Ricker said her office looked at New York’s use of IBM’s blockchain technology to back its COVID-19 passport app — one of the few active uses by a state government — but said such an approach to a public-health initiative doesn’t align with Illinois’ strategy.


“I don’t think very often that the public tolerates the public sector trying to do something super new that’s not tested yet,” Ricker said. “A couple years ago we tried to take the approach for Illinois and for [the Department of Innovation and Technology], that we’re going to focus on basics. Let’s get all the basics right and focus there and keep an eye out for innovative things, but if we’re not doing basics well, we may have little business in thinking about the most advanced things first.”

Vermont was close to using blockchain for a seed-to-sale hemp tracking system after awarding a contract last year. Quinn, the state CIO, told StateScoop that platform was seen as a low-stakes testing ground for blockchain because the state views hemp both as relatively harmless, but it’s also a regulated crop. But, he said, the company building the platform turned out to be “not mature enough in the [blockchain] space” and the project was put on hold.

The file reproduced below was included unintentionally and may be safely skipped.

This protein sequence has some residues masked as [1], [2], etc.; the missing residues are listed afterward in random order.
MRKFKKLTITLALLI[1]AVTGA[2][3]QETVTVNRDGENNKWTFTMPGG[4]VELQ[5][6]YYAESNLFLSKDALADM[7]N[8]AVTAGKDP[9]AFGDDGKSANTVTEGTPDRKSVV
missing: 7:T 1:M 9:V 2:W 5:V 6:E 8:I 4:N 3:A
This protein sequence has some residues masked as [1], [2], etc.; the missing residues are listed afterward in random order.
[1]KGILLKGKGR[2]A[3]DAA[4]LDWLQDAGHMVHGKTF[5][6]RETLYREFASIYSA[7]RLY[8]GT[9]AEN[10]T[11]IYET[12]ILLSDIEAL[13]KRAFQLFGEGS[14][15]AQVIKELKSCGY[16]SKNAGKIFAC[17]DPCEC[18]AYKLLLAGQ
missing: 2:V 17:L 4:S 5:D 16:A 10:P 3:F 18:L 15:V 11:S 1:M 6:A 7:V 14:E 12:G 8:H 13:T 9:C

“We have a lot of projects that just need the foundational stuff,” Quinn said. “They need to be modernized and provide an online portal for people to be able to do business with the State of Vermont. At the top of that list are not the things that require blockchain. When I look at the hype around it a couple years ago, and I look at the problems we’re trying to solve now coming out of a pandemic, we’re much more focused on AI chatbots and how we can serve the public faster. Blockchain just hasn’t been something that’s come up.”

Colin Wood

Written by Colin Wood

Colin Wood is the editor in chief of StateScoop and EdScoop. He's reported on government information technology policy for more than a decade, on topics including cybersecurity, IT governance and public safety.